Exploring the Impact of Ozempic on Fertility: What You Need to Know

Exploring the Impact of Ozempic on Fertility: What You Need to Know

In recent years, the pharmaceutical world has witnessed significant advancements in the treatment of diabetes. Among these breakthroughs is Ozempic, a medication designed to manage type 2 diabetes effectively. However, as with any medication, it's crucial to understand its potential effects, especially when it comes to aspects as significant as fertility. 

Understanding Ozempic

Ozempic, scientifically known as semaglutide, belongs to a class of drugs called glucagon-like peptide-1 (GLP-1) receptor agonists. It works by mimicking the effects of a hormone called GLP-1, which is naturally produced in the body. GLP-1 helps regulate blood sugar levels by stimulating insulin release, inhibiting glucagon secretion (a hormone that raises blood sugar), and delaying gastric emptying, which slows down the absorption of glucose from the gut.1


How Ozempic Works

When someone with type 2 diabetes takes Ozempic, it activates the GLP-1 receptors, leading to several beneficial effects:

- Increased insulin secretion from the pancreas in response to elevated blood sugar levels.

- Decreased glucagon secretion, which reduces the liver's production of glucose.

- Slowed emptying of the stomach, helping to control postprandial (after-meal) blood sugar spikes.

- Promotion of satiety, which can aid in weight management, a significant concern for many individuals with type 2 diabetes.

Ozempic Implications for Fertility

While Ozempic primarily targets blood sugar regulation, some studies have suggested potential effects on reproductive health, particularly in women.


  • Impact on hormones

Some women taking Ozempic may experience changes in their menstrual cycles, including irregular periods or changes in menstrual flow. While GLP-1 antagonists focus primarily on blood sugar regulation and weight control, they may indirectly influence ovarian function, potentially impacting ovulation and menstrual regularity.

Most of the fertility research looking at GLP-1 receptor antagonists focuses on treating those with PCOS. Studies show that it positively influences ovarian function in these women, as hyperinsulinemia is responsible for promoting excess androgens. These medications can also promote regular menstruation in women with PCOS who otherwise struggle. 2,3

While there is limited evidence to suggest a causal link, GLP-1 receptor antagonists may help women with obesity, hyperinsulinemia, and insulin resistance to improve their odds of falling pregnant. 


  • Weight and Fertility 

Obesity or increased weight can contribute to an increased likelihood of fertility issues in women. It is suggested obesity elevates bodily oestrogens, which can lead to further hormonal imbalances and even culminate in reproductive problems. Ozempic may aid in hormonal regulation by inducing weight loss. Those with obesity often have higher than average insulin and blood glucose levels as well, to which ozempic may pose further benefits. 4


  • Sporadic Pregnancy

More recently, there have been sporadic reports of women falling pregnant when on Ozempic despite being on birth control or having previously experienced fertility difficulties or miscarriage. While a direct causal link is yet to be fully established, there are a few theories about why this might be happening, such as the effects of weight loss on hormonal balance or the way ozempic potentially interact with oral contraceptives.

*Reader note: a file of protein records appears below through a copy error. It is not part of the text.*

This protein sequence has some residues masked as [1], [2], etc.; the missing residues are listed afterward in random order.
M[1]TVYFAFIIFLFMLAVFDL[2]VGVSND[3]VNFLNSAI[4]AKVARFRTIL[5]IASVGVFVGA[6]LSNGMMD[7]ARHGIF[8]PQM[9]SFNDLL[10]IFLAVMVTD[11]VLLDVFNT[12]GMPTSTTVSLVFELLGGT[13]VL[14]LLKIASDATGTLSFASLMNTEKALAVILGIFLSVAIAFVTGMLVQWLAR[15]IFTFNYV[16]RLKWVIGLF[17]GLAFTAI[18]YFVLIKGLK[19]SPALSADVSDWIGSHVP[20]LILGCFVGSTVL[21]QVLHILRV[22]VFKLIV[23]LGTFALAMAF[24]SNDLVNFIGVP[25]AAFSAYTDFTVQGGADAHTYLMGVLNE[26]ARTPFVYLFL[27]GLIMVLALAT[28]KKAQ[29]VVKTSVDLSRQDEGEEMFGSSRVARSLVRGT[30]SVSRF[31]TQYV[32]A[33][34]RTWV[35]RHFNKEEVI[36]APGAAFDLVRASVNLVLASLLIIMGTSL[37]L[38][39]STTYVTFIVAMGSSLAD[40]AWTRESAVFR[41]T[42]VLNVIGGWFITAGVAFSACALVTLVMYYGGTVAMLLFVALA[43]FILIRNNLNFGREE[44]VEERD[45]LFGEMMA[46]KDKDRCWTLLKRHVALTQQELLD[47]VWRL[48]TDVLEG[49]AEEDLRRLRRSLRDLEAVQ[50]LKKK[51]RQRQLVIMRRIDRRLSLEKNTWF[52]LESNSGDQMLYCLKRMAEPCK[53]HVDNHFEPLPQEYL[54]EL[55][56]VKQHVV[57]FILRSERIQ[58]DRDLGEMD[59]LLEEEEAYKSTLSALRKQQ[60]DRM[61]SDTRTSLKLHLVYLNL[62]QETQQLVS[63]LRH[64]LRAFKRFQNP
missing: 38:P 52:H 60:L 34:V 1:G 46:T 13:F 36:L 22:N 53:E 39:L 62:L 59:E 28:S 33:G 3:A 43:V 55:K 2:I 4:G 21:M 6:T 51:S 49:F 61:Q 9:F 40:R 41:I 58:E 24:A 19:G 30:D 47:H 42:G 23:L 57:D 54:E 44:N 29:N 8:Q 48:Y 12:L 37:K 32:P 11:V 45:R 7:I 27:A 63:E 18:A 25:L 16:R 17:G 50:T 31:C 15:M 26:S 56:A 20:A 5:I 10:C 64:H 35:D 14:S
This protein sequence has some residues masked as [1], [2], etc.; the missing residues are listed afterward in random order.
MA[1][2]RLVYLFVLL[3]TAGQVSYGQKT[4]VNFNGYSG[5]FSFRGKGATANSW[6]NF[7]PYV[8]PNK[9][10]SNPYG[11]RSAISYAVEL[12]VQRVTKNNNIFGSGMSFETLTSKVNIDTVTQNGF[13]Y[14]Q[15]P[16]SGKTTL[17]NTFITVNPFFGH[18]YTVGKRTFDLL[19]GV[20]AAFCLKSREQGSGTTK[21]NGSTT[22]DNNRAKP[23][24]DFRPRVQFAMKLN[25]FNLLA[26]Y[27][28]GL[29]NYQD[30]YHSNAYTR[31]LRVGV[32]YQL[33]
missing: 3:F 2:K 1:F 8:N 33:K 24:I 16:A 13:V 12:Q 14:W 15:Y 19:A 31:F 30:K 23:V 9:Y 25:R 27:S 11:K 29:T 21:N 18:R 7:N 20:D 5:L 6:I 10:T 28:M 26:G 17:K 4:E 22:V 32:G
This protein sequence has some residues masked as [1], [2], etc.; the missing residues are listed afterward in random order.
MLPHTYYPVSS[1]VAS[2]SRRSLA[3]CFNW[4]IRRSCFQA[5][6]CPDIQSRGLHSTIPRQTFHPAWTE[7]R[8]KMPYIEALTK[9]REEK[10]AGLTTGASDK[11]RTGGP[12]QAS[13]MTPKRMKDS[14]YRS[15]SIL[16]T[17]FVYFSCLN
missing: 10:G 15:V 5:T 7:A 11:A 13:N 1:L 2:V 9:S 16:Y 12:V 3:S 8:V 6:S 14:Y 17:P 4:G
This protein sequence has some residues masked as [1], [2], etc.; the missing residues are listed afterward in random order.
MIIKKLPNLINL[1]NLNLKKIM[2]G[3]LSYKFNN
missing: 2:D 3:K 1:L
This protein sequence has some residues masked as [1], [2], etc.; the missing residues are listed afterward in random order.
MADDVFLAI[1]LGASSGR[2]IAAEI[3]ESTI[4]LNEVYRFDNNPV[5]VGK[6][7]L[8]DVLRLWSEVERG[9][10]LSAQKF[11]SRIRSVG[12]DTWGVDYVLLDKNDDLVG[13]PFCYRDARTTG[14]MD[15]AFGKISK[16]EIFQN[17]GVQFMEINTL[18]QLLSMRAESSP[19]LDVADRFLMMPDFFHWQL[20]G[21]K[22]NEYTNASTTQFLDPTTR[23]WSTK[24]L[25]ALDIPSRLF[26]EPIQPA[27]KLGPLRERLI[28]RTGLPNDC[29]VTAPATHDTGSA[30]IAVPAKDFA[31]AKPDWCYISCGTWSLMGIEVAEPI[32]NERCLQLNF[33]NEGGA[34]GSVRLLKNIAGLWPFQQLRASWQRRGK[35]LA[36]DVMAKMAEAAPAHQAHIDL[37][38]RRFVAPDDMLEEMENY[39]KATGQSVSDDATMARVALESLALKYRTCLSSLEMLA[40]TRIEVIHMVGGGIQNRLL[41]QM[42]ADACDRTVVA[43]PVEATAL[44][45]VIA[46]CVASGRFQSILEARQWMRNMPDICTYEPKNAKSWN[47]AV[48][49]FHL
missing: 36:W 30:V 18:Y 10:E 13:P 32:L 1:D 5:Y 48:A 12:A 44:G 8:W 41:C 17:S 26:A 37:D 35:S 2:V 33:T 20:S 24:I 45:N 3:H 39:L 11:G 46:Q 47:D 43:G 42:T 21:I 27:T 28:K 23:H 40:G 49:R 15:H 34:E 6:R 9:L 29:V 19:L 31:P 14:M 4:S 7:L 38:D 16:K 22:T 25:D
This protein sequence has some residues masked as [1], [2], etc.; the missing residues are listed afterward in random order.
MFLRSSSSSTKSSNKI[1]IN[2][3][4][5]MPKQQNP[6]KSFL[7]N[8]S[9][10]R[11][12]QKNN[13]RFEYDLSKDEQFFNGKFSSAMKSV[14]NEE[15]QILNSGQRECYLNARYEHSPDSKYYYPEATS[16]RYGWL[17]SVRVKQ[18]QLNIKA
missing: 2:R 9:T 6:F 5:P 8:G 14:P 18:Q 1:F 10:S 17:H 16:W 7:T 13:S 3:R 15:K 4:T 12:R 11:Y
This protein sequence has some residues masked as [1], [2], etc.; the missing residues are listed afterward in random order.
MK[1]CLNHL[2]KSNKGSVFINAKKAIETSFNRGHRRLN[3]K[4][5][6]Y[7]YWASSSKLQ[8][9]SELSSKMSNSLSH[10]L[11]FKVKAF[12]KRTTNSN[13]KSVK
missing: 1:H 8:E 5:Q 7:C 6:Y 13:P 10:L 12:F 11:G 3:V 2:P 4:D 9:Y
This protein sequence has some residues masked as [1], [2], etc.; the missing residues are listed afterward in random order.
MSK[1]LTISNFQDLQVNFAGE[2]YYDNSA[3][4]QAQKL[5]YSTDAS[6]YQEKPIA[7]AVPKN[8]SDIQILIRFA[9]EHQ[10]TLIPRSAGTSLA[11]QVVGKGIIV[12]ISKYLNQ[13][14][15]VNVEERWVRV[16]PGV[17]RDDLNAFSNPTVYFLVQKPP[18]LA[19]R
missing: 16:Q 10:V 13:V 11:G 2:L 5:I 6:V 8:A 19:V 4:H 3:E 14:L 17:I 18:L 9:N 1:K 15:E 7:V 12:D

Though research is limited, it is suggested that GLP-1 antagonists might interfere with the absorption of oral contraceptives by slowing gastric emptying. This could occur due to the medication's influence on gastric emptying and digestive processes. 

Evidence has been provided that different GLP-1 antagonist can lower the effectiveness of oral contraceptives, and warning labels are present on the package insert. Studies have failed to confirm the same effects for ozempic 5


Ozempic is a valuable tool in the management of type 2 diabetes, offering benefits beyond blood sugar control, such as weight management and cardiovascular risk reduction. However, like any medication, it's essential to be aware of potential side effects and implications, especially concerning fertility. 

This information is not a substitute for professional medical advice, diagnosis, or treatment. If you have specific questions or concerns about your health or medication regimen, please consult a qualified healthcare provider.



  1. Nadkarni, P., Chepurny, O. G., & Holz, G. G. (2014). Regulation of glucose homeostasis by GLP-1. Progress in molecular biology and translational science, 121, 23–65. https://doi.org/10.1016/B978-0-12-800101-1.00002-8
  2. Bhathena R. K. (2011). Insulin resistance and the long-term consequences of polycystic ovary syndrome. Journal of obstetrics and gynaecology : the journal of the Institute of Obstetrics and Gynaecology, 31(2), 105–110. https://doi.org/10.3109/01443615.2010.539722
  3. Lamos, E. M., Malek, R., & Davis, S. N. (2017). GLP-1 receptor agonists in the treatment of polycystic ovary syndrome. Expert review of clinical pharmacology, 10(4), 401–408. https://doi.org/10.1080/17512433.2017.1292125
  4. Silvestris, E., de Pergola, G., Rosania, R., & Loverro, G. (2018). Obesity as disruptor of the female fertility. Reproductive biology and endocrinology : RB&E, 16(1), 22. https://doi.org/10.1186/s12958-018-0336-z
  5. Kapitza, C., Nosek, L., Jensen, L., Hartvig, H., Jensen, C. B., & Flint, A. (2015). Semaglutide, a once-weekly human GLP-1 analog, does not reduce the bioavailability of the combined oral contraceptive, ethinylestradiol/levonorgestrel. Journal of clinical pharmacology, 55(5), 497–504. https://doi.org/10.1002/jcph.443